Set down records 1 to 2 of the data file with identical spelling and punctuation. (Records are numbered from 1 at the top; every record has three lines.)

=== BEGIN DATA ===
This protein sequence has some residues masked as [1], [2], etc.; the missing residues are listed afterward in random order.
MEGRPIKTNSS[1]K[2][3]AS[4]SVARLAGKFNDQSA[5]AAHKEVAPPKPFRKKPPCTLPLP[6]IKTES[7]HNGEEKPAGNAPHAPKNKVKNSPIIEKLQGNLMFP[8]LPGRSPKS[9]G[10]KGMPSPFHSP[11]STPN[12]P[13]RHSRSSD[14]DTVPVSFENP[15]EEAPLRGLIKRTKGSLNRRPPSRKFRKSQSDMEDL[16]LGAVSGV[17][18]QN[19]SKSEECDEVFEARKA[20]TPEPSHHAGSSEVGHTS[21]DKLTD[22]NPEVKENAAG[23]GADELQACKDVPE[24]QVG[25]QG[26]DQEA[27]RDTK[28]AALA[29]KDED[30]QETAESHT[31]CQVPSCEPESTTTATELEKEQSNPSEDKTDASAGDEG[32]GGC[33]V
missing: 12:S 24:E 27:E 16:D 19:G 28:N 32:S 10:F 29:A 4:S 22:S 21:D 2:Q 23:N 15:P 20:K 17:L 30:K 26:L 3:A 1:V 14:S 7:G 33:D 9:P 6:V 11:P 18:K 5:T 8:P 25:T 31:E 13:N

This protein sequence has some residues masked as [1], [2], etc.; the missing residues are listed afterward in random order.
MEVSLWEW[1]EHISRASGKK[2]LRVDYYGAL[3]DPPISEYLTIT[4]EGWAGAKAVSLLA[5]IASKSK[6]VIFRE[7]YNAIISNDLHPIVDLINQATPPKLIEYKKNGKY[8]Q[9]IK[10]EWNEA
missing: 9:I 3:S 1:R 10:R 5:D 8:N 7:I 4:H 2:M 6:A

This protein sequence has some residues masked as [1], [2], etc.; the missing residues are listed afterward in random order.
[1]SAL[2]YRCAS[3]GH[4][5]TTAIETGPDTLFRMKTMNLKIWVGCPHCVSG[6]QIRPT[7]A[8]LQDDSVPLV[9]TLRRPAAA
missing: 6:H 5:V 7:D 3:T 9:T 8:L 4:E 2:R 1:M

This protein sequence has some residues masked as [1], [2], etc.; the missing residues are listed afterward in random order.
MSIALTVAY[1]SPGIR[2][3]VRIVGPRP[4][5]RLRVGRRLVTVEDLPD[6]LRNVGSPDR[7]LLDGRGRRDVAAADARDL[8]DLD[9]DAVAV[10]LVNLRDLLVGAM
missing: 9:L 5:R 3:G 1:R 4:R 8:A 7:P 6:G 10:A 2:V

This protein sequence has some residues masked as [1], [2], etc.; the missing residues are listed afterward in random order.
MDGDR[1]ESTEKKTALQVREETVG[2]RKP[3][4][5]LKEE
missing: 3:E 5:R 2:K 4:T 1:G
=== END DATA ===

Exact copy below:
This protein sequence has some residues masked as [1], [2], etc.; the missing residues are listed afterward in random order.
MEGRPIKTNSS[1]K[2][3]AS[4]SVARLAGKFNDQSA[5]AAHKEVAPPKPFRKKPPCTLPLP[6]IKTES[7]HNGEEKPAGNAPHAPKNKVKNSPIIEKLQGNLMFP[8]LPGRSPKS[9]G[10]KGMPSPFHSP[11]STPN[12]P[13]RHSRSSD[14]DTVPVSFENP[15]EEAPLRGLIKRTKGSLNRRPPSRKFRKSQSDMEDL[16]LGAVSGV[17][18]QN[19]SKSEECDEVFEARKA[20]TPEPSHHAGSSEVGHTS[21]DKLTD[22]NPEVKENAAG[23]GADELQACKDVPE[24]QVG[25]QG[26]DQEA[27]RDTK[28]AALA[29]KDED[30]QETAESHT[31]CQVPSCEPESTTTATELEKEQSNPSEDKTDASAGDEG[32]GGC[33]V
missing: 12:S 24:E 27:E 16:D 19:G 28:N 32:S 10:F 29:A 4:S 22:S 21:D 2:Q 23:N 15:P 20:K 17:L 30:K 26:L 3:A 1:V 14:S 7:G 33:D 9:P 6:V 11:P 18:K 5:T 8:P 25:T 31:E 13:N

This protein sequence has some residues masked as [1], [2], etc.; the missing residues are listed afterward in random order.
MEVSLWEW[1]EHISRASGKK[2]LRVDYYGAL[3]DPPISEYLTIT[4]EGWAGAKAVSLLA[5]IASKSK[6]VIFRE[7]YNAIISNDLHPIVDLINQATPPKLIEYKKNGKY[8]Q[9]IK[10]EWNEA
missing: 9:I 3:S 1:R 10:R 5:D 8:N 7:I 4:H 2:M 6:A